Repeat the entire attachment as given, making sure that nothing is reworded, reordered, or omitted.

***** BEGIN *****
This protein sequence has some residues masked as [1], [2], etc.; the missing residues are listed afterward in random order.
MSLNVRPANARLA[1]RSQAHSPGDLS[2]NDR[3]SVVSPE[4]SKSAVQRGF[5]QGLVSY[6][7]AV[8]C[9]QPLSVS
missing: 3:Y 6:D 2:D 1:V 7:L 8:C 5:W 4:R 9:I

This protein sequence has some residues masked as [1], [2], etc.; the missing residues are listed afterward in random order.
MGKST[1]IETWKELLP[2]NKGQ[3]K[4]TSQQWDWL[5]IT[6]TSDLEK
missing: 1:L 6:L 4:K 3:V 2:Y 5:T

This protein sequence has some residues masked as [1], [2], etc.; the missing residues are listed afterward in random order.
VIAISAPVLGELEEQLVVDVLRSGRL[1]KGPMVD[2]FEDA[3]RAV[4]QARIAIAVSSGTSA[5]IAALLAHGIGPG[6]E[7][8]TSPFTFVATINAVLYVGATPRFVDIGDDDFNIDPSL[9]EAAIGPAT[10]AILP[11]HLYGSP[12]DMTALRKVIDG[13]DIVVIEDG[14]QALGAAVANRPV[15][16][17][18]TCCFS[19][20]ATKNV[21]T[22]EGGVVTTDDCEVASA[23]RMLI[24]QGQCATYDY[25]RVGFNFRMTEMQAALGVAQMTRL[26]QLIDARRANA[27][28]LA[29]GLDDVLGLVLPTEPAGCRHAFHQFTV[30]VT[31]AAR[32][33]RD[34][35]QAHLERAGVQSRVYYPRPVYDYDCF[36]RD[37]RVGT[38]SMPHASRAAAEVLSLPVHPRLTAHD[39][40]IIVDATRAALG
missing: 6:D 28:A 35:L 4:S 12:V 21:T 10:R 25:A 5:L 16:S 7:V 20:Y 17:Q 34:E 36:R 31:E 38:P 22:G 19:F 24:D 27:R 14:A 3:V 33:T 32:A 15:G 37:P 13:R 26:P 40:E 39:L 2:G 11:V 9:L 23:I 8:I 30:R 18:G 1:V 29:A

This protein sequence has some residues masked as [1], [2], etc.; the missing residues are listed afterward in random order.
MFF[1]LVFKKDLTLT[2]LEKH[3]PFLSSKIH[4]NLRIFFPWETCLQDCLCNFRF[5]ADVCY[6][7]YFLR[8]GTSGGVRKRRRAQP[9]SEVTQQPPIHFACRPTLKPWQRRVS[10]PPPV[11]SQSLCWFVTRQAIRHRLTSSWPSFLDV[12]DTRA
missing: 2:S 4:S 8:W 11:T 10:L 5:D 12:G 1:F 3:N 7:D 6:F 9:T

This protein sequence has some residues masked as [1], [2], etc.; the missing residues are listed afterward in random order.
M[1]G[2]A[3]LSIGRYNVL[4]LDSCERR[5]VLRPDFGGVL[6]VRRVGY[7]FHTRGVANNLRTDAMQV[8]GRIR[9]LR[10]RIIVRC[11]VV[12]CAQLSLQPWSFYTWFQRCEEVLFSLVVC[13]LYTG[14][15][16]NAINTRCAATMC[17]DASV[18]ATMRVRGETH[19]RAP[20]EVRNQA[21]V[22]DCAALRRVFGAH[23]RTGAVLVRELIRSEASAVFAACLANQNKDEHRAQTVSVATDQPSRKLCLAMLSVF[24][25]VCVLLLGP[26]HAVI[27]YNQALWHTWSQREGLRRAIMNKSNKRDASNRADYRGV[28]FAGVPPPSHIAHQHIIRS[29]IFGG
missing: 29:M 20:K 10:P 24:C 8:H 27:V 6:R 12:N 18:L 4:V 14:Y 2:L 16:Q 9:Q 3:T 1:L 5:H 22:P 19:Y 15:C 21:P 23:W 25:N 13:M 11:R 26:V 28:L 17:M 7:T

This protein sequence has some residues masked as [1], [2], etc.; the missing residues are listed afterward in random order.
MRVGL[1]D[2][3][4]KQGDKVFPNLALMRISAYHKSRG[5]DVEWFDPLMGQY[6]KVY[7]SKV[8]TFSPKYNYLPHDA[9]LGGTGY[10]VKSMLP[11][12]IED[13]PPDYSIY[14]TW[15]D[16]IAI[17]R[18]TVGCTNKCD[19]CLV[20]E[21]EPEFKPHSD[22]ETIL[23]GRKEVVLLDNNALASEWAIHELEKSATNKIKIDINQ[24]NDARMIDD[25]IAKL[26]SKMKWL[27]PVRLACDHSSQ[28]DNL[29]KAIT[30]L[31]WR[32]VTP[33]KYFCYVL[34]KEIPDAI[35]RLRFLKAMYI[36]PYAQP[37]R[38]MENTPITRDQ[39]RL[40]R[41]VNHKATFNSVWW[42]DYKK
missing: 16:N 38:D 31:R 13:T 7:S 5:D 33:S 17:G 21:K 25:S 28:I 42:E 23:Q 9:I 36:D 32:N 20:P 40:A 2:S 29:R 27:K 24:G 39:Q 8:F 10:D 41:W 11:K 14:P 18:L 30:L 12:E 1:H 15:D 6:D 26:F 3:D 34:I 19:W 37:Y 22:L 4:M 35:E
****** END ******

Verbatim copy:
This protein sequence has some residues masked as [1], [2], etc.; the missing residues are listed afterward in random order.
MSLNVRPANARLA[1]RSQAHSPGDLS[2]NDR[3]SVVSPE[4]SKSAVQRGF[5]QGLVSY[6][7]AV[8]C[9]QPLSVS
missing: 3:Y 6:D 2:D 1:V 7:L 8:C 5:W 4:R 9:I

This protein sequence has some residues masked as [1], [2], etc.; the missing residues are listed afterward in random order.
MGKST[1]IETWKELLP[2]NKGQ[3]K[4]TSQQWDWL[5]IT[6]TSDLEK
missing: 1:L 6:L 4:K 3:V 2:Y 5:T

This protein sequence has some residues masked as [1], [2], etc.; the missing residues are listed afterward in random order.
VIAISAPVLGELEEQLVVDVLRSGRL[1]KGPMVD[2]FEDA[3]RAV[4]QARIAIAVSSGTSA[5]IAALLAHGIGPG[6]E[7][8]TSPFTFVATINAVLYVGATPRFVDIGDDDFNIDPSL[9]EAAIGPAT[10]AILP[11]HLYGSP[12]DMTALRKVIDG[13]DIVVIEDG[14]QALGAAVANRPV[15][16][17][18]TCCFS[19][20]ATKNV[21]T[22]EGGVVTTDDCEVASA[23]RMLI[24]QGQCATYDY[25]RVGFNFRMTEMQAALGVAQMTRL[26]QLIDARRANA[27][28]LA[29]GLDDVLGLVLPTEPAGCRHAFHQFTV[30]VT[31]AAR[32][33]RD[34][35]QAHLERAGVQSRVYYPRPVYDYDCF[36]RD[37]RVGT[38]SMPHASRAAAEVLSLPVHPRLTAHD[39][40]IIVDATRAALG
missing: 6:D 28:A 35:L 4:S 12:V 21:T 10:R 25:A 5:L 16:S 7:V 20:Y 17:Q 34:E 36:R 31:E 38:P 22:G 19:F 24:D 27:R 14:A 3:V 33:T 32:A 15:G 37:P 13:R 26:P 40:E 39:L 2:G 11:V 9:L 23:I 8:I 30:R 18:G 1:V 29:A

This protein sequence has some residues masked as [1], [2], etc.; the missing residues are listed afterward in random order.
MFF[1]LVFKKDLTLT[2]LEKH[3]PFLSSKIH[4]NLRIFFPWETCLQDCLCNFRF[5]ADVCY[6][7]YFLR[8]GTSGGVRKRRRAQP[9]SEVTQQPPIHFACRPTLKPWQRRVS[10]PPPV[11]SQSLCWFVTRQAIRHRLTSSWPSFLDV[12]DTRA
missing: 2:S 4:S 8:W 11:T 10:L 5:D 12:G 1:F 3:N 7:D 6:F 9:T

This protein sequence has some residues masked as [1], [2], etc.; the missing residues are listed afterward in random order.
M[1]G[2]A[3]LSIGRYNVL[4]LDSCERR[5]VLRPDFGGVL[6]VRRVGY[7]FHTRGVANNLRTDAMQV[8]GRIR[9]LR[10]RIIVRC[11]VV[12]CAQLSLQPWSFYTWFQRCEEVLFSLVVC[13]LYTG[14][15][16]NAINTRCAATMC[17]DASV[18]ATMRVRGETH[19]RAP[20]EVRNQA[21]V[22]DCAALRRVFGAH[23]RTGAVLVRELIRSEASAVFAACLANQNKDEHRAQTVSVATDQPSRKLCLAMLSVF[24][25]VCVLLLGP[26]HAVI[27]YNQALWHTWSQREGLRRAIMNKSNKRDASNRADYRGV[28]FAGVPPPSHIAHQHIIRS[29]IFGG
missing: 29:M 20:K 10:P 24:C 8:H 27:V 6:R 12:N 18:L 4:V 14:Y 2:L 16:Q 9:Q 3:T 1:L 5:H 22:P 19:Y 15:C 21:P 23:W 25:N 13:M 11:R 26:V 28:L 17:M 7:T

This protein sequence has some residues masked as [1], [2], etc.; the missing residues are listed afterward in random order.
MRVGL[1]D[2][3][4]KQGDKVFPNLALMRISAYHKSRG[5]DVEWFDPLMGQY[6]KVY[7]SKV[8]TFSPKYNYLPHDA[9]LGGTGY[10]VKSMLP[11][12]IED[13]PPDYSIY[14]TW[15]D[16]IAI[17]R[18]TVGCTNKCD[19]CLV[20]E[21]EPEFKPHSD[22]ETIL[23]GRKEVVLLDNNALASEWAIHELEKSATNKIKIDINQ[24]NDARMIDD[25]IAKL[26]SKMKWL[27]PVRLACDHSSQ[28]DNL[29]KAIT[30]L[31]WR[32]VTP[33]KYFCYVL[34]KEIPDAI[35]RLRFLKAMYI[36]PYAQP[37]R[38]MENTPITRDQ[39]RL[40]R[41]VNHKATFNSVWW[42]DYKK
missing: 16:N 38:D 31:R 13:T 7:S 5:D 33:S 17:G 21:K 25:S 28:I 42:E 23:Q 9:I 36:D 32:N 20:P 40:A 2:S 29:R 27:K 24:G 39:Q 8:F 10:D 41:W 11:K 14:P 18:L 30:L 12:E 1:H 15:D 6:D 26:F 3:D 34:I 19:W 37:Y 22:L 4:M 35:E